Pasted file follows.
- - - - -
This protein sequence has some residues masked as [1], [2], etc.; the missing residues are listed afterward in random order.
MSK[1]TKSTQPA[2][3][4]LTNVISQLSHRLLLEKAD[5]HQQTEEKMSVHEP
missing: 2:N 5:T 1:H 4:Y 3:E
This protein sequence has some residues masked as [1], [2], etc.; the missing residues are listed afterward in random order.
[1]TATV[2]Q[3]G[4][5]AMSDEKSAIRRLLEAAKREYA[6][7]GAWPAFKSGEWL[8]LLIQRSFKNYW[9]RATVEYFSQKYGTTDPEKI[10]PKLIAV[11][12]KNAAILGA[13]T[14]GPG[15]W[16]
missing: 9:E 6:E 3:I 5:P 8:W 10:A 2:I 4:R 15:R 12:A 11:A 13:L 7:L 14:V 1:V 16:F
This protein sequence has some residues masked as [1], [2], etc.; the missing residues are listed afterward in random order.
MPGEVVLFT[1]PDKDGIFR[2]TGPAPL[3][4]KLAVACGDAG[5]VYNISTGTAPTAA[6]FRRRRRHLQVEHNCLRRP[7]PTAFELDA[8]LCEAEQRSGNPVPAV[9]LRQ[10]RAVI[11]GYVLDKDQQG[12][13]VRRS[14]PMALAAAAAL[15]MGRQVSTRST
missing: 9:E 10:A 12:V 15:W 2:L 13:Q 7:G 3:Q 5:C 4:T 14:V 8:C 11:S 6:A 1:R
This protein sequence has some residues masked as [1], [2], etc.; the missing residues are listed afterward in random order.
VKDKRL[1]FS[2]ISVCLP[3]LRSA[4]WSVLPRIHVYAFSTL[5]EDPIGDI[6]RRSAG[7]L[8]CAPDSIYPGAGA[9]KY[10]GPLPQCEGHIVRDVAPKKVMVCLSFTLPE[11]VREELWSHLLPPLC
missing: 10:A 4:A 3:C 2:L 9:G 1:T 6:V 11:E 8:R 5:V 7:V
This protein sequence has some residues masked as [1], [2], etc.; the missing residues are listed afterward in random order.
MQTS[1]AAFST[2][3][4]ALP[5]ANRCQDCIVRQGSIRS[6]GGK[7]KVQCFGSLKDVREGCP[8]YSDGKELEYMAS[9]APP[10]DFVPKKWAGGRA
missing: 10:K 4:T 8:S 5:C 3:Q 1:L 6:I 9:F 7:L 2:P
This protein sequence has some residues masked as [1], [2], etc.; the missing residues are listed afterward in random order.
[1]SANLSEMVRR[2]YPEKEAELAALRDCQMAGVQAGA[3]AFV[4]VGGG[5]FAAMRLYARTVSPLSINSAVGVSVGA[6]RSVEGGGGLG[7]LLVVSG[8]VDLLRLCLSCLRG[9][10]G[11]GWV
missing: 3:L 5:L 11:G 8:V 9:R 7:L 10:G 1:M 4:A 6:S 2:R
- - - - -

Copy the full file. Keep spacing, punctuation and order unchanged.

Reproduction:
This protein sequence has some residues masked as [1], [2], etc.; the missing residues are listed afterward in random order.
MSK[1]TKSTQPA[2][3][4]LTNVISQLSHRLLLEKAD[5]HQQTEEKMSVHEP
missing: 2:N 5:T 1:H 4:Y 3:E
This protein sequence has some residues masked as [1], [2], etc.; the missing residues are listed afterward in random order.
[1]TATV[2]Q[3]G[4][5]AMSDEKSAIRRLLEAAKREYA[6][7]GAWPAFKSGEWL[8]LLIQRSFKNYW[9]RATVEYFSQKYGTTDPEKI[10]PKLIAV[11][12]KNAAILGA[13]T[14]GPG[15]W[16]
missing: 9:E 6:E 3:I 5:P 8:W 10:A 2:I 4:R 15:R 12:A 11:A 13:L 7:L 14:V 1:V 16:F
This protein sequence has some residues masked as [1], [2], etc.; the missing residues are listed afterward in random order.
MPGEVVLFT[1]PDKDGIFR[2]TGPAPL[3][4]KLAVACGDAG[5]VYNISTGTAPTAA[6]FRRRRRHLQVEHNCLRRP[7]PTAFELDA[8]LCEAEQRSGNPVPAV[9]LRQ[10]RAVI[11]GYVLDKDQQG[12][13]VRRS[14]PMALAAAAAL[15]MGRQVSTRST
missing: 9:E 10:A 12:V 15:W 2:L 13:Q 7:G 3:Q 5:C 4:T 14:V 8:C 11:S 6:A 1:R
This protein sequence has some residues masked as [1], [2], etc.; the missing residues are listed afterward in random order.
VKDKRL[1]FS[2]ISVCLP[3]LRSA[4]WSVLPRIHVYAFSTL[5]EDPIGDI[6]RRSAG[7]L[8]CAPDSIYPGAGA[9]KY[10]GPLPQCEGHIVRDVAPKKVMVCLSFTLPE[11]VREELWSHLLPPLC
missing: 10:A 4:A 3:C 2:L 9:G 1:T 6:V 11:E 8:R 5:V 7:V
This protein sequence has some residues masked as [1], [2], etc.; the missing residues are listed afterward in random order.
MQTS[1]AAFST[2][3][4]ALP[5]ANRCQDCIVRQGSIRS[6]GGK[7]KVQCFGSLKDVREGCP[8]YSDGKELEYMAS[9]APP[10]DFVPKKWAGGRA
missing: 10:K 4:T 8:S 5:C 3:Q 1:L 6:I 9:F 7:L 2:P
This protein sequence has some residues masked as [1], [2], etc.; the missing residues are listed afterward in random order.
[1]SANLSEMVRR[2]YPEKEAELAALRDCQMAGVQAGA[3]AFV[4]VGGG[5]FAAMRLYARTVSPLSINSAVGVSVGA[6]RSVEGGGGLG[7]LLVVSG[8]VDLLRLCLSCLRG[9][10]G[11]GWV
missing: 3:L 5:L 11:G 8:V 9:R 7:L 10:G 1:M 4:A 6:S 2:R